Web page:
An Ode to Quince

Heirloom quince trees grow by our creek, down where the old settlers once lived. Closer to the Shedquarters in our veggie patch, a happy pineapple quince spreads its gnarled branches and marks the seasons.

Come autumn, we watch the fruit transition from green to yellow. When those fat golden dumplings start to impart their magical fragrance, and the parrots flock, we bring the fruit indoors, where they continue to ripen and add colour and sweet aroma to our spaces. Not quite an apple, nor a pear, the quince gives us great joy.

Quince-blossom-garden
Quince on table with candle

Native to western Asia, Greece and Iran, the yellow knobbly fruit has played an important role in history. As Adam and Eve swanned around the Garden of Eden, there was a chance that quince, not apple, was the forbidden delectable they plucked from the tree. The cultivation of the quince links back to ancient Babylon, and they grew wild in the foothills of the Caucasus Mountains between Persia and Turkmenistan. Many trade routes crisscrossed this region, spreading the fruit westward and eastward.

From ancient times to the late Middle Ages, quinces were, in most places, more widely used and better known than apples or pears. They are entwined in Greek mythology (known as Aphrodites fruit and linked to fertility and marriage), and it is said that Mary Queen of Scots ate quinces to combat seasickness when crossing from Calais to Scotland in 1561. When Joan of Arc arrived in Orleans in 1429 to liberate the French from the English, she received the honoured gift of Cotignac d'Orleans, a fruit jelly made from boiled quince juice and sugar, set into decorative wooden boxes.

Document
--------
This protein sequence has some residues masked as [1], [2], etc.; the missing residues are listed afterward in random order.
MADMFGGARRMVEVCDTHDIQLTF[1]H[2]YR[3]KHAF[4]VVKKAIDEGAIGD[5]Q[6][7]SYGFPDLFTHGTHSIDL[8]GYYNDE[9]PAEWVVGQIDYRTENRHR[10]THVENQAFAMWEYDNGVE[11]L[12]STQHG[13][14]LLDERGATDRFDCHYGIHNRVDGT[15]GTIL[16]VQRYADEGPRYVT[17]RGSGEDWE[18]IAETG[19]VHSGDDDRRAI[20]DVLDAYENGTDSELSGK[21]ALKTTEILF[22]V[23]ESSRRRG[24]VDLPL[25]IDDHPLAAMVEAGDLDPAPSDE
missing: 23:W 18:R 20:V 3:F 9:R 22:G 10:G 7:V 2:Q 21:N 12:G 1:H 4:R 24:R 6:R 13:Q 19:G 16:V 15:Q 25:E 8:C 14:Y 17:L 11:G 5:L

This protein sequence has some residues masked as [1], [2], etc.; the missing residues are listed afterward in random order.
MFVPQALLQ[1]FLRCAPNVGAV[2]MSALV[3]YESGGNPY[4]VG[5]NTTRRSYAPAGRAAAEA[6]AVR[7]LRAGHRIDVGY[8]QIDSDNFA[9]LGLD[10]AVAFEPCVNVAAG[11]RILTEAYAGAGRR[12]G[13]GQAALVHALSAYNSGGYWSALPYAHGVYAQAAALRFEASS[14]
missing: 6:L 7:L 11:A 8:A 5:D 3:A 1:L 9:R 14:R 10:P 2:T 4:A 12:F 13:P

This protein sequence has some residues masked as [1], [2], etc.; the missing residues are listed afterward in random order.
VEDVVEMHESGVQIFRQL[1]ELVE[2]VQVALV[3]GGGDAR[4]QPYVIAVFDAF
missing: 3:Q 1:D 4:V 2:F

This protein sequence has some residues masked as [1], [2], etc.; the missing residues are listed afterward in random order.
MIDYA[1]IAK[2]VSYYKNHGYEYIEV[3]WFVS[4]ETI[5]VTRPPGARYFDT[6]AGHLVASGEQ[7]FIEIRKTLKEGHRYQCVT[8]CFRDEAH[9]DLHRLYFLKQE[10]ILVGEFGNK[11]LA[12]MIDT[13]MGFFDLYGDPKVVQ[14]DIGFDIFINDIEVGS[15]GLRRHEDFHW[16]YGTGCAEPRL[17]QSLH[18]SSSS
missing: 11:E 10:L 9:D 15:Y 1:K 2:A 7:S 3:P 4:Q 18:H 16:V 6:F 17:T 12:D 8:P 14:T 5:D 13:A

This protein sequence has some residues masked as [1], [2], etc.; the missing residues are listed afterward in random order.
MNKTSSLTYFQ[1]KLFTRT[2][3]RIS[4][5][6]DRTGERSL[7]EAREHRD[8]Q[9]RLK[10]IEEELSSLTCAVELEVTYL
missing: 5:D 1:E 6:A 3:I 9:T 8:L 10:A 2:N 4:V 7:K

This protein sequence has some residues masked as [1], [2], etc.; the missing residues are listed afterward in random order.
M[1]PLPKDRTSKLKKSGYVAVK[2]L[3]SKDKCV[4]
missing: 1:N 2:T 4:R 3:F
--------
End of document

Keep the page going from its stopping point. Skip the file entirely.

For all its significance in historical narratives, the popularity of the quince has waned over time, especially in Australia. There are 16 known varieties grown in our country today, a drop from the 40 varieties reported in the early 1900s. It's an adaptable plant that thrives in certain areas – from the cooler parts of our subtropics to cool temperate regions – yet it is grown commercially here in small quantities.

Raw quince is tart, woody and tough, but the flesh becomes sweet, soft and delicious once cooked. A heady aroma fills the kitchen, and the fruit turns a luscious ruby hue. They are perfect for poaching, stewing and baking, and their high natural pectin content means they easily transform into jams, marmalade and paste. Quince paste paired with a strong blue cheese? Heavenly. Poached and added to yoghurt in the morning or ice cream at night? Yes please. A quince cake is on our winter baking rotation (we love the quince frangipane tart from Sophie Hansen’s In Good Company) – we live for a slice with a hot cuppa on a chilly afternoon. It is also at home in flavourful meat-based dishes – think Moroccan tagines or Khorsh-e Beh, a popular Persian quince stew.

A heady aroma fills the kitchen, and the fruit turns a luscious ruby hue.

Quince on a table

Cooking versatility aside, the fruit boasts total sensory appeal. There is something about a bounty of quinces tumbling over a generous bowl on a table. The lumps, bumps and curves are sensual and organic, and that glorious quince yellow (somewhere between chartreuse and a pale sunrise) translates beautifully in photographs. We enjoy styling quinces into vignettes are much as we love cooking with them!

And the exquisite scent that builds as the fruit slowly ripens? It’s a whisper of something sweet and sublime – notes of delicate vanilla, citrus and herbaceous apple combined. Victorian-era household manuals suggested storing quinces in flat trays at the top of the linen cupboard to allow their fragrance to imbue the fabrics. How delightful! Close your eyes, breathe deeply, and take in an orchard of sun-soaked blossom, a summery snippet captured in a wonderful autumnal fruit.

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